Fewer States Trying Kids As Adults | Jackson Free Press | Jackson, MS

Fewer States Trying Kids As Adults

Read the report here.


The proposed set of rules would include a bond schedule for suspects charged with crimes and outline arrest procedures.

States are examining their laws for trying children as adults for certain crimes. More than 20 states have reformed or are reforming their policies in the last five years, according to a Campaign for Youth Justice report released yesterday.

The report, "State Trends: Legislative Changes from 2005-2010 Removing Youth from the Adult Criminal Justice System," includes Mississippi as a state reforming it's laws. In 2010, Mississippi passed a law that will remove most 17-year-olds from the adult criminal courts. Under the new law, which goes into effect July 1 of this year, juveniles charged with felonies remain under the jurisdiction of the juvenile justice system.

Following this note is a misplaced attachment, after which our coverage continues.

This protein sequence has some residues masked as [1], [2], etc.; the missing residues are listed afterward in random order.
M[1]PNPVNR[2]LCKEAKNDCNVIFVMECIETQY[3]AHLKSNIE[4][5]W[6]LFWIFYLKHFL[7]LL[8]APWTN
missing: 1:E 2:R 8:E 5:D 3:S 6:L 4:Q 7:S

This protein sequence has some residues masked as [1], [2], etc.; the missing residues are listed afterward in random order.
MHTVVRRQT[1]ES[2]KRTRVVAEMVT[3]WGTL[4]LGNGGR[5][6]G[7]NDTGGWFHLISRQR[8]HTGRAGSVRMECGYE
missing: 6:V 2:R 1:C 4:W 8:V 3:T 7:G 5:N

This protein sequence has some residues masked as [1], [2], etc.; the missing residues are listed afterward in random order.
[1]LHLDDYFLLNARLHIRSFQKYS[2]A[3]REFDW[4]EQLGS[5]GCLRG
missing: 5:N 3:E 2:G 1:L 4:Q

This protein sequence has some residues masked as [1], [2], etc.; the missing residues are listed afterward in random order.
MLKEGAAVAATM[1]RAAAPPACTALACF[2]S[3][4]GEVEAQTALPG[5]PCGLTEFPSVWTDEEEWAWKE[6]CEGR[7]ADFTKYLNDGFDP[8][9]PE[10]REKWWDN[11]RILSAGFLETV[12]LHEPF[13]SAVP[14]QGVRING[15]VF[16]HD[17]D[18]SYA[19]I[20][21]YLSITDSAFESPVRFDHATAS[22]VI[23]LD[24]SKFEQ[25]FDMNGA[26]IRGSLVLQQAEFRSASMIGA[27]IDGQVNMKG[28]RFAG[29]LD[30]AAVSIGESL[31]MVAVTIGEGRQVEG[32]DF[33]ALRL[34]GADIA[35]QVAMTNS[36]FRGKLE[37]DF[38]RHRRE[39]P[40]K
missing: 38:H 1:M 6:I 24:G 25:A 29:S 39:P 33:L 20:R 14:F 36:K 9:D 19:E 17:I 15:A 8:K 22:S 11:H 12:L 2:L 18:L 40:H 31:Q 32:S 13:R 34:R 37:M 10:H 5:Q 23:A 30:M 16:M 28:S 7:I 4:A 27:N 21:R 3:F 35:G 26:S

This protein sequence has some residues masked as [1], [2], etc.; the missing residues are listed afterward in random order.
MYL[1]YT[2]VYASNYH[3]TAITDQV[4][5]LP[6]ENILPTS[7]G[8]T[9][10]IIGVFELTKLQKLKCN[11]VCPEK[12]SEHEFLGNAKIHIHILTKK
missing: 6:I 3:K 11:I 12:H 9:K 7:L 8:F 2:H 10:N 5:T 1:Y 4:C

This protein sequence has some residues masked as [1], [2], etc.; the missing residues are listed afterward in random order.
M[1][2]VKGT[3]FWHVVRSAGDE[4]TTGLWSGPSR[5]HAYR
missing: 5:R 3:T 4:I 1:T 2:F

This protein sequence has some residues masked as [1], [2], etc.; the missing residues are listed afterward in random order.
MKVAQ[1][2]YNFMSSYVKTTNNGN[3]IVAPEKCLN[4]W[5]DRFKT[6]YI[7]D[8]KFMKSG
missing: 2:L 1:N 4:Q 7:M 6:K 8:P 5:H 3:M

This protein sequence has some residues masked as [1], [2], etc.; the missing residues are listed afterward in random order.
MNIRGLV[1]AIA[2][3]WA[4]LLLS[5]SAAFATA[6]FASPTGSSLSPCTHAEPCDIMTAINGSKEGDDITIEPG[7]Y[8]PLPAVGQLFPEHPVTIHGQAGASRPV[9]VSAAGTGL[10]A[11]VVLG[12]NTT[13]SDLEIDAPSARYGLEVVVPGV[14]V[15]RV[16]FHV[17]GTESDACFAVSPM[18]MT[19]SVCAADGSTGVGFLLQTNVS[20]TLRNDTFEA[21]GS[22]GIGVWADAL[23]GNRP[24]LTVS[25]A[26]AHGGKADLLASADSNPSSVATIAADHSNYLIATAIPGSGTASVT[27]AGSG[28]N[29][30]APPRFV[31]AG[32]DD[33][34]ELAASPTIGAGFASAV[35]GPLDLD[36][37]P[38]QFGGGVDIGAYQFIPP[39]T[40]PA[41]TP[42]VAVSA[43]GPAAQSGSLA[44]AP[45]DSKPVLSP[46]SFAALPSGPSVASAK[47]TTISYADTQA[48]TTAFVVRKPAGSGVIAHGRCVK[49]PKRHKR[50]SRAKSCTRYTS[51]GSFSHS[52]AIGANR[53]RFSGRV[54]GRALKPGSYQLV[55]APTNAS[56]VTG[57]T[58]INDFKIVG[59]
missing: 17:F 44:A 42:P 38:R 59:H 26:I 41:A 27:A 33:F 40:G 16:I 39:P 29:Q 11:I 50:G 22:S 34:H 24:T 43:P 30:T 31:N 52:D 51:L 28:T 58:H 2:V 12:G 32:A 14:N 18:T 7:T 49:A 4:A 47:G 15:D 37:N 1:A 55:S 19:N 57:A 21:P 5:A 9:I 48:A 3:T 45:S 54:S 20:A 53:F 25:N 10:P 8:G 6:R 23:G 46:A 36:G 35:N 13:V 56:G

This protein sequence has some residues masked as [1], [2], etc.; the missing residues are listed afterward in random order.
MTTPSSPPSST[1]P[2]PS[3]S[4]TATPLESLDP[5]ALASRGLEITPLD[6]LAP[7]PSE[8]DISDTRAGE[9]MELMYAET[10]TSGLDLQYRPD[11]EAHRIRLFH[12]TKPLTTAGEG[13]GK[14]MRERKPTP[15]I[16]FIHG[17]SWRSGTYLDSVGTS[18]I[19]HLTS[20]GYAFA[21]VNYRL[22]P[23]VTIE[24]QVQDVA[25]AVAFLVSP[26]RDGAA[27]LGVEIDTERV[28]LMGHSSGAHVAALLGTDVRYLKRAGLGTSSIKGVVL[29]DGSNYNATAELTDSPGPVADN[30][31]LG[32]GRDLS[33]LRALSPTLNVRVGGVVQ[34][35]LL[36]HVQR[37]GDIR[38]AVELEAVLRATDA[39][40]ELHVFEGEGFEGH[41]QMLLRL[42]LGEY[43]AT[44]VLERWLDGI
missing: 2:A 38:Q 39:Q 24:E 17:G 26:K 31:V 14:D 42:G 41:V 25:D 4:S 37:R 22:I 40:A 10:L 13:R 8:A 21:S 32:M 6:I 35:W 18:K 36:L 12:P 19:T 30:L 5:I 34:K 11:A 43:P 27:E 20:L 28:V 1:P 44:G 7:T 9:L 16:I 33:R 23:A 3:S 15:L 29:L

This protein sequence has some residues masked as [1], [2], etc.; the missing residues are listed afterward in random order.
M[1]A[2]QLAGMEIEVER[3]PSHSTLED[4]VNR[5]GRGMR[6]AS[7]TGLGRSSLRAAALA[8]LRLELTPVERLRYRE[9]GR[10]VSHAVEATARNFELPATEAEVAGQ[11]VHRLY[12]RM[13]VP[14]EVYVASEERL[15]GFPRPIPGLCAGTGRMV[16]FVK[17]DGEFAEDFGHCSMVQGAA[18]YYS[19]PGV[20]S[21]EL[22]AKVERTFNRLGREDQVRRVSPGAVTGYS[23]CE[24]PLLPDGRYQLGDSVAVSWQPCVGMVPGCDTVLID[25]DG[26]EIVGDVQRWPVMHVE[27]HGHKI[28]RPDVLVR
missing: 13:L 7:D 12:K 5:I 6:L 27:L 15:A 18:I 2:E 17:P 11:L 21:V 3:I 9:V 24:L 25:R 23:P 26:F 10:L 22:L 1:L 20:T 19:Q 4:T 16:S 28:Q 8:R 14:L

"This law is a major victory for the people of Mississippi and for numerous community organizations that supported its enactment, including the Mississippi Coalition for the Prevention of Schoolhouse to Jailhouse, the NAACP, and Mississippi ACLU and the Southern Poverty Law Center," the report states.

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